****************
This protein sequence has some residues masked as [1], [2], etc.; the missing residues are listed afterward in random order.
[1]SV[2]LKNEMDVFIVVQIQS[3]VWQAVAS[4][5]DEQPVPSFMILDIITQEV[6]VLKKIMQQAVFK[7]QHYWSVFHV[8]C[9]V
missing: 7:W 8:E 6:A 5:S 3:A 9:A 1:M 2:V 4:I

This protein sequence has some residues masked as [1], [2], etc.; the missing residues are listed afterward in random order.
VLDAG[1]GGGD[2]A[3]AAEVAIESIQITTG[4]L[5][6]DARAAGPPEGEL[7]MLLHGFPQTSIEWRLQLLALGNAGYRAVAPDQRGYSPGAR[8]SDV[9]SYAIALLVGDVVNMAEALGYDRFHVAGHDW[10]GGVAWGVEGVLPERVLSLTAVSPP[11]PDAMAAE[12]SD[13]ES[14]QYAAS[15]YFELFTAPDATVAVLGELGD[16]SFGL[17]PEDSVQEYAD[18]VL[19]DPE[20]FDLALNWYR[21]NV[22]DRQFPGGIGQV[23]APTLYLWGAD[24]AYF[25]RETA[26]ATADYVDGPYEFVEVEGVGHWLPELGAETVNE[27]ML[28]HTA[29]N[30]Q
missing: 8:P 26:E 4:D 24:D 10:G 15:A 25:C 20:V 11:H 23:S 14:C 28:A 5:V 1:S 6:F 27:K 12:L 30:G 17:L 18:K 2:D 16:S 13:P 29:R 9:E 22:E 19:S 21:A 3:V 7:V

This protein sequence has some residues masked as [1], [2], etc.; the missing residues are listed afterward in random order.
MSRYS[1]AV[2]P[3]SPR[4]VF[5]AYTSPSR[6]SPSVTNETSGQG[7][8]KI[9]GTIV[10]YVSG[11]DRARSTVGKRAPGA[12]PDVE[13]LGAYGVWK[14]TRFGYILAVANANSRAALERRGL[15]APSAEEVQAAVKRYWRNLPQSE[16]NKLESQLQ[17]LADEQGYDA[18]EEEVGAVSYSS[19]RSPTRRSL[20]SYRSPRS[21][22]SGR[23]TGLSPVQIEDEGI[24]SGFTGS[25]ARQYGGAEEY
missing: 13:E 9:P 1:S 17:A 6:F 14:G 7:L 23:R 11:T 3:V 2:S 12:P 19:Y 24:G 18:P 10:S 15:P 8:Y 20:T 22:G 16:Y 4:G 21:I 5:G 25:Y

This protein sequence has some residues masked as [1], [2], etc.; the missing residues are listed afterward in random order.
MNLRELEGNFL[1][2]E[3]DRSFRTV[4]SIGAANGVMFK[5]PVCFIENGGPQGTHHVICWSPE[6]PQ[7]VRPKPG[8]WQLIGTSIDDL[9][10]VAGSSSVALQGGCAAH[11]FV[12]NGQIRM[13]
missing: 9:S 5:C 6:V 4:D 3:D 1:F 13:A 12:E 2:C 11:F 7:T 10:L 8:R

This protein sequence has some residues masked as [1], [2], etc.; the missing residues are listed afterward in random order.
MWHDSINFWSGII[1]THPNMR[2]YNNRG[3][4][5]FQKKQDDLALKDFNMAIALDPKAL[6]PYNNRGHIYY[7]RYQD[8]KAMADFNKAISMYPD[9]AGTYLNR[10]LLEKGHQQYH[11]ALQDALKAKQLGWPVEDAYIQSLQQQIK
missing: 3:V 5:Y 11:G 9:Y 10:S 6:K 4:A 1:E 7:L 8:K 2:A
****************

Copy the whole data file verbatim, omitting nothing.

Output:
This protein sequence has some residues masked as [1], [2], etc.; the missing residues are listed afterward in random order.
[1]SV[2]LKNEMDVFIVVQIQS[3]VWQAVAS[4][5]DEQPVPSFMILDIITQEV[6]VLKKIMQQAVFK[7]QHYWSVFHV[8]C[9]V
missing: 7:W 8:E 6:A 5:S 3:A 9:A 1:M 2:V 4:I

This protein sequence has some residues masked as [1], [2], etc.; the missing residues are listed afterward in random order.
VLDAG[1]GGGD[2]A[3]AAEVAIESIQITTG[4]L[5][6]DARAAGPPEGEL[7]MLLHGFPQTSIEWRLQLLALGNAGYRAVAPDQRGYSPGAR[8]SDV[9]SYAIALLVGDVVNMAEALGYDRFHVAGHDW[10]GGVAWGVEGVLPERVLSLTAVSPP[11]PDAMAAE[12]SD[13]ES[14]QYAAS[15]YFELFTAPDATVAVLGELGD[16]SFGL[17]PEDSVQEYAD[18]VL[19]DPE[20]FDLALNWYR[21]NV[22]DRQFPGGIGQV[23]APTLYLWGAD[24]AYF[25]RETA[26]ATADYVDGPYEFVEVEGVGHWLPELGAETVNE[27]ML[28]HTA[29]N[30]Q
missing: 8:P 26:E 4:D 24:D 10:G 15:A 25:C 20:V 11:H 23:S 14:C 28:A 5:V 1:S 6:F 27:K 12:L 30:G 17:L 18:K 2:D 16:S 13:P 29:R 9:E 22:E 19:S 21:A 3:V 7:V

This protein sequence has some residues masked as [1], [2], etc.; the missing residues are listed afterward in random order.
MSRYS[1]AV[2]P[3]SPR[4]VF[5]AYTSPSR[6]SPSVTNETSGQG[7][8]KI[9]GTIV[10]YVSG[11]DRARSTVGKRAPGA[12]PDVE[13]LGAYGVWK[14]TRFGYILAVANANSRAALERRGL[15]APSAEEVQAAVKRYWRNLPQSE[16]NKLESQLQ[17]LADEQGYDA[18]EEEVGAVSYSS[19]RSPTRRSL[20]SYRSPRS[21][22]SGR[23]TGLSPVQIEDEGI[24]SGFTGS[25]ARQYGGAEEY
missing: 13:E 9:P 1:S 17:A 6:F 14:G 7:L 23:R 11:T 3:V 2:S 12:P 19:Y 24:G 18:P 10:S 15:P 8:Y 20:T 22:G 16:Y 4:G 21:I 5:G 25:Y

This protein sequence has some residues masked as [1], [2], etc.; the missing residues are listed afterward in random order.
MNLRELEGNFL[1][2]E[3]DRSFRTV[4]SIGAANGVMFK[5]PVCFIENGGPQGTHHVICWSPE[6]PQ[7]VRPKPG[8]WQLIGTSIDDL[9][10]VAGSSSVALQGGCAAH[11]FV[12]NGQIRM[13]
missing: 9:S 5:C 6:V 4:D 3:D 1:F 13:A 12:E 2:C 11:F 7:T 10:L 8:R

This protein sequence has some residues masked as [1], [2], etc.; the missing residues are listed afterward in random order.
MWHDSINFWSGII[1]THPNMR[2]YNNRG[3][4][5]FQKKQDDLALKDFNMAIALDPKAL[6]PYNNRGHIYY[7]RYQD[8]KAMADFNKAISMYPD[9]AGTYLNR[10]LLEKGHQQYH[11]ALQDALKAKQLGWPVEDAYIQSLQQQIK
missing: 3:V 5:Y 11:G 9:Y 10:S 6:K 4:A 1:E 7:L 8:K 2:A